The Government has promised to backdate energy bill support for businesses, amid concerns that the promised scheme for struggling firms could be delayed for a number of weeks.
Officials are working on a strategy to support businesses through what is is expected to be a difficult winter, after the Government announced last week an unprecedented package of energy support for UK households.
But some firms have raised concerns at the prospect of having to wait several weeks longer than households for equivalent support.
— Dept for BEIS (@beisgovuk) September 14, 2022
On Wednesday, Downing Street promised that more details about the supports would come next week alongside a pledge to backdate energy costs for companies if there is a delay to getting the complex new scheme off the ground.
The Prime Minister’s official spokesman told reporters: “We will confirm further details of the business support scheme next week.
“The scheme will support businesses with their October energy bills and that includes through backdating if necessary.”
It is understood that the new scheme could require new legislation, but Downing Street said that was still being “worked through”.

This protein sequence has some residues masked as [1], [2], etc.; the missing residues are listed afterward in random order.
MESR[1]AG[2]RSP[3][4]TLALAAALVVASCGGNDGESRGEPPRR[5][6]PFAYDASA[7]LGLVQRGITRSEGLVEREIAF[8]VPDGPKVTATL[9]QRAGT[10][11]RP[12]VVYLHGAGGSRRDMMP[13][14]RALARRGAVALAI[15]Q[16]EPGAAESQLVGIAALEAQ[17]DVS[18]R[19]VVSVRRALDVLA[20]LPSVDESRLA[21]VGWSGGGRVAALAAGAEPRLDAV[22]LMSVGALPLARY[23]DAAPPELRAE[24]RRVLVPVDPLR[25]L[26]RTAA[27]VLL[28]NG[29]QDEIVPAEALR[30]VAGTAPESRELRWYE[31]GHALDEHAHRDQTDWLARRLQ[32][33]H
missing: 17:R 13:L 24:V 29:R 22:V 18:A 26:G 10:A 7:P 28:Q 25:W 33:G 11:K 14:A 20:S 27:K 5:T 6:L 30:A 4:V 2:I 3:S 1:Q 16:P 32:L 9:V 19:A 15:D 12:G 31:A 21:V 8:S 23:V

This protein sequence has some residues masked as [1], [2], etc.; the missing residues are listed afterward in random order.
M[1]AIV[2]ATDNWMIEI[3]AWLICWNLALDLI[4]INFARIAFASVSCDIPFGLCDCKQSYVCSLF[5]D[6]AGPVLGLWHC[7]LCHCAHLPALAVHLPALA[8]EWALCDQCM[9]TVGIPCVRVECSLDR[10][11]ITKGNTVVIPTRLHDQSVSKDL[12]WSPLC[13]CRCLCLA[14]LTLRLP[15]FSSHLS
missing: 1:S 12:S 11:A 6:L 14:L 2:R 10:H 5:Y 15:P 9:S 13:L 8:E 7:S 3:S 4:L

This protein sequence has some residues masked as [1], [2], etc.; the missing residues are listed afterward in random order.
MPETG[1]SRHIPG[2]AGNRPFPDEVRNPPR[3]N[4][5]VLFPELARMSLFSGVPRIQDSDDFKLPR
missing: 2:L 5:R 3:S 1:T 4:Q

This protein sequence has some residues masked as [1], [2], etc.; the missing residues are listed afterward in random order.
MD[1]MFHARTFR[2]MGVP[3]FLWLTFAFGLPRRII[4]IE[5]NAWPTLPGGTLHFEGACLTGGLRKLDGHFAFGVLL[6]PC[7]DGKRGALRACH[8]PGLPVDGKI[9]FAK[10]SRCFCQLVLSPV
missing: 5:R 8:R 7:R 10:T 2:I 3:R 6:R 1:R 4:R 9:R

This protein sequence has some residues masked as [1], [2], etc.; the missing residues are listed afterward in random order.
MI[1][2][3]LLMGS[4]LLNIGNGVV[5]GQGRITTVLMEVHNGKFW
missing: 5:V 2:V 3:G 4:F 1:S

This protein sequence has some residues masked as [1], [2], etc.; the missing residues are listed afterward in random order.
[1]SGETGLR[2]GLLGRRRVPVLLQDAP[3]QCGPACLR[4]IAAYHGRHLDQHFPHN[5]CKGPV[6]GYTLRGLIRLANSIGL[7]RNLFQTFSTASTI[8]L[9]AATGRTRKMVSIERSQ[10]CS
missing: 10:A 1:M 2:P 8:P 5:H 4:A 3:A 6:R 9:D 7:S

The Government has been speaking to energy companies and businesses to provide “reassurance” about the promised help, Downing Street said.
“We did recognise there is concern about the support but what we are saying is that we will be providing the support to cover their October bills,” the PM’s spokesman said.
“We’re still working through exactly whether it will need legislation.”
A highly anticipated fiscal event focused on the cost-of-living crisis could come as soon as next week as Liz Truss’ administration faces a highly constrained parliamentary timetable ahead of party conference recess.
Much day-to-day politics has been placed on hold, with the country in the middle of a period of mourning to mark the death of the Queen.
The Government has insisted that any delay is not due to the death of the monarch, but more down to the challenge of devising a fresh scheme from scratch.
“We’re having to build a brand new system to deliver this support, rather than using the existing one,” the spokesman said.
The household scheme, which will be paid for with tens of billions of pounds of borrowing, guarantees that for two years bills for the average home will not increase past £2,500, saving typical households around £1,000.